Are modern traffic flow devices a good application of science and technology to tame what ultimately comes down to human behavior — or are they just getting our blood pressure up?
I’m definitely not a fan of traffic. You know, that endless automobile congestion and craziness that makes your blood pressure rise and occasionally gives rise to road rage. But I’m even less of a fan of modern traffic engineering. You see, I’ve done some research. I know that there are actually formal theories of traffic flow, mathematical models of flow management, and a host of specific technologies that have emanated from these theories, each one of which attempts to implement the latest findings. I also know that civil engineers really do attempt to use the latest scientific knowledge to make our traveling experiences safer and less frenzied. What I don’t understand, however, is this: how come it seems like every time a new traffic device is installed at an intersection somewhere, the traffic situation gets much worse than it was before the fix?
I’m being serious here. I’ve lived in several locales in different regions of the country, each with their own traffic nightmares. Still, I can barely think of a time when one of these new age regulation devices (e.g., computer-programmed traffic signals) actually made an improvement in an already unbearable situation. And I know of countless examples where things weren’t all that bad to start with and got ever so much worse after “improvements” were made. So, I set out to find out why.
What I’ve learned is that although the formal name for the theory of traffic management is called “traffic flow theory,” the net result of applying all the mathematical and technical principles that dominate the field of traffic “science” and technology is something akin to “traffic regulation.” That is, we now have the capacity to use many technical devices to help us regulate traffic more efficiently. These include induction loops embedded in the pavement that can “sense” the presence of a vehicle, infrared “cameras” than measure traffic flow rates, video cameras that can send real-time images to a master-control center, and computer-controlled signalling devices that attempt to match signal sequencing with the typical flow patterns for a given time of day. But while we can claim great advances in this ability to regulate, when all is said and done, the big question is whether we’ve done anything to improve traffic flow.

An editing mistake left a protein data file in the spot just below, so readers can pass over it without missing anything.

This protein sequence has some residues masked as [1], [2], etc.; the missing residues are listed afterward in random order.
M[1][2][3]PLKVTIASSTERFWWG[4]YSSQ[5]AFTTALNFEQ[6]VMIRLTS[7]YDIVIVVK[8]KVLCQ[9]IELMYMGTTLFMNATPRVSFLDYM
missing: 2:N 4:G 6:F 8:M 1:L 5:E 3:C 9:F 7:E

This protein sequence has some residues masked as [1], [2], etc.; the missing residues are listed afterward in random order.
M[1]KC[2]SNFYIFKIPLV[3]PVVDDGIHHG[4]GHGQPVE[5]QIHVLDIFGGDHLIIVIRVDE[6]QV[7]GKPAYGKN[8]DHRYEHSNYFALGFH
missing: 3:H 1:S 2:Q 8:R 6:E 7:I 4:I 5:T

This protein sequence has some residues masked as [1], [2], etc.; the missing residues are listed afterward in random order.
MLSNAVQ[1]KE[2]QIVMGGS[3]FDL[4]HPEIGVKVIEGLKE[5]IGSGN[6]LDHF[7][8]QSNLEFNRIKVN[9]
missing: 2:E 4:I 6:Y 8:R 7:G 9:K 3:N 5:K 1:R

Back in the old days, many American cities had electrically-timed traffic signals on their major arteries. And because each city had a “central” business district, the traffic lights were timed to fire in a sequence that allowed morning travelers coming to work to stop for one light and then experience a high probability — unless an accident or some other disruption occurred — that the rest of their journey was a non-stop event. This was not great for side-street travelers. (The timing was reversed during the afternoon rush.) But to accommodate them, certain alternate routes were made available during peak travel hours to eventually place them on the major artery. In other words, despite the great number of cars, the bumper-to-bumper nature of things, and the sometimes relatively slow pace, traffic flowed, and fairly continuously, at that.
Every time one of these new-fangled devices get installed on a route I have to travel, I start yearning for the old days. That’s because I know I’m going to end up stopping for every single traffic light along the way. I also pity the folks on minor feed streets who know all too well that because the highly sophisticated traffic signals we have are always permitting a different backed-up lane of traffic to flow, the major arteries never experience even a small “break” in the chain to allow these folks to smoothly enter the madness. This makes for a situation in which a “Good Samaritan” who might stop to let the poor soul in winds up backing up the main flow of traffic even more — or in which a frustrated side street traveler loses patience and darts out unsafely into the fray, sometimes causing a wreck.
Sometimes I think the whole situation with traffic management is just another example of how we’ve become entirely too dependent upon science and technology to manage our lives. We have so many mathematical models, clever devices, and computer programs that we don’t even have to think anymore about what we’re doing and whether the way we’re going about things really represents an improvement. Perhaps that’s why we’ve even forgotten how to get from here to there!
Am I alone in my cynicism and frustration about these modern marvels and their impact on our traffic nightmare? Or are there others out there in cyberspace who can testify to the fact that even our best technological wonders can end up making an already bad situation ever so much worse?
All clinical material on this site is peer reviewed by one or more clinical psychologists or other qualified mental health professionals. This specific article was originally published by Dr George Simon, PhD on .on and was last reviewed or updated by